Access to information is extremely limited. According to a report published by the newspaper Iwacu, the volume of news and information available on radio stations in Burundi is 73% less than before the authorities closed Radio Publique Africaine (RPA), Radio Bonesha, Radio-Télé Renaissance and Radio Isanganiro in May 2015.
Radio Isanganiro resumed broadcasting in February 2016 but only after giving a signed undertaking to the government. The other radio stations remain closed on the official grounds that they are still subject to an investigation that has yet to be concluded and may never have begun. Online social networks have filled some of the gap in the circulation of news and opinion but they are not immune to rumour and tend to be rather one-sided.
Scores of journalists are still living in exile while those still operating in Burundi are often threatened because of their profession and are often accused of working for “news media outside the country.” They are subject to constant restrictions and, when travelling anywhere to cover something, they must first notify the local authorities of their presence.
The Burundian Union of Journalists (UBJ) was closed in October 2016, at the same time as the main human rights groups. The few media outlets still operating tow the government line or have to be extremely careful in order to avoid incurring the authorities’ wrath.
There has been growing talk since 2015 of journalists being the “collaborators” of foreign government or “enemies of the nation.” The regime tolerates and even encourages such rhetoric, which fosters a climate of fear and self-censorship among journalists. It also legitimizes threats and acts of violence against them.
So, for the past two years, the media diversity that once characterized Burundi has been no more than a fading memory.
Behind the facade of pluralism
When Radio Isanganiro was allowed to reopen in February 2016, it had to give a written undertaking to adhere to certain editorial policies and, in the view of both journalists and listeners, it has operated under constraint ever since.
The authorities often intervene to get the station to “correct” its reports or to discourage its reporters from covering certain stories. Radio Isanganiro’s reopening is nonetheless held up as evidence of the government’s good intentions towards the media.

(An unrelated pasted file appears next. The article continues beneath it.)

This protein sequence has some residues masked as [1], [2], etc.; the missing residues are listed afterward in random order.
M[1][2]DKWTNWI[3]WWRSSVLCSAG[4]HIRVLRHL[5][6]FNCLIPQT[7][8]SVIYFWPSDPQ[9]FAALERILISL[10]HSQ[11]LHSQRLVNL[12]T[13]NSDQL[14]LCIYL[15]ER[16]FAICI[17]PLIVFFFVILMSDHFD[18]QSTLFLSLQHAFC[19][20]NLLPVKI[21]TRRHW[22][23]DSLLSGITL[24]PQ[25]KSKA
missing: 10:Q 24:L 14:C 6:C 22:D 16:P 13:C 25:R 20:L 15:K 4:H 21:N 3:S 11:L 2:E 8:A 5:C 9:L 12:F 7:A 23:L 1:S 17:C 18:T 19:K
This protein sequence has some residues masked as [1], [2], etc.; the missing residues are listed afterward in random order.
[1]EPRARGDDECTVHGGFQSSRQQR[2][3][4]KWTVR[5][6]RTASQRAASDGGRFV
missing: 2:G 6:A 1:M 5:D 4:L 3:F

New media outlets that tow the government line, such as Ikihiro, have been created by government allies. The former spokesman of the National Intelligence Service (SNR), Télésphore Bigirimana, now heads the Burundian New Agency (APB). And the government does not hide its desire to one day reopen other media outlets that are still closed.
But if that happens, it will almost certainly be without their former staff. Arrest warrants are still pending for the directors of the leading radio stations and the mere fact of having been out of the country for a long like suffices to render journalists guilty. The journalist Jean Bigirimana went missing in July 2016, two weeks after returning to Burundi from attending a training session abroad. He has never reappeared.
This desire to restore apparent media “normality” was clear in communication and media minister Nestor Bankumukunzi’s comments on 3 May (World Press Freedom Day). While recognizing that the media continue to face difficulties, he urged media bosses to “hold on” until (international) partners resume providing them with funding.
This was an extraordinary request, given that Burundi refuses to give the European Union the human rights guarantees that would be necessary for state subsidies to resume.
Gabriel Bihimugani, the deputy head of the National Communication Council (CNC), went so far as to claim that Burundi has made major advances in media freedom in the past year.
He must have forgotten the arrests of two French journalists in January 2016, Bigirimana’s disappearance in July 2016, the arrest of a US journalist in October 2016, the arrests of Burundian journalists by the SNR and the police, and the online campaign of harassments and threats against VOA correspondent and SOS Média Burundi coordinator Willy Eloge Kaneza.
“There is now a danger that a facade of pluralism will create the illusion of a return to normality although an entire generation of trained and professional journalists is still in exile and cannot return, said Cléa Kahn-Sriber, the head of RSF’s Africa desk.We call on the Burundian government to stop harassing journalists and to conduct impartial investigations into the cases of journalists who have been attacked or who have disappeared. In particular, light must be shone of Jean Bigirimana’s disappearance. An investigation was launched in order to mollify his fellow journalists and family but seems to have been abandoned. To this end, we urge the authorities to cooperate fully with the UN Commission of Enquiry on Human Rights in Burundi.”
Burundi is now ranked 160th out of 180 countries in RSF’s World Press Freedom Index, after falling another four places in the past year.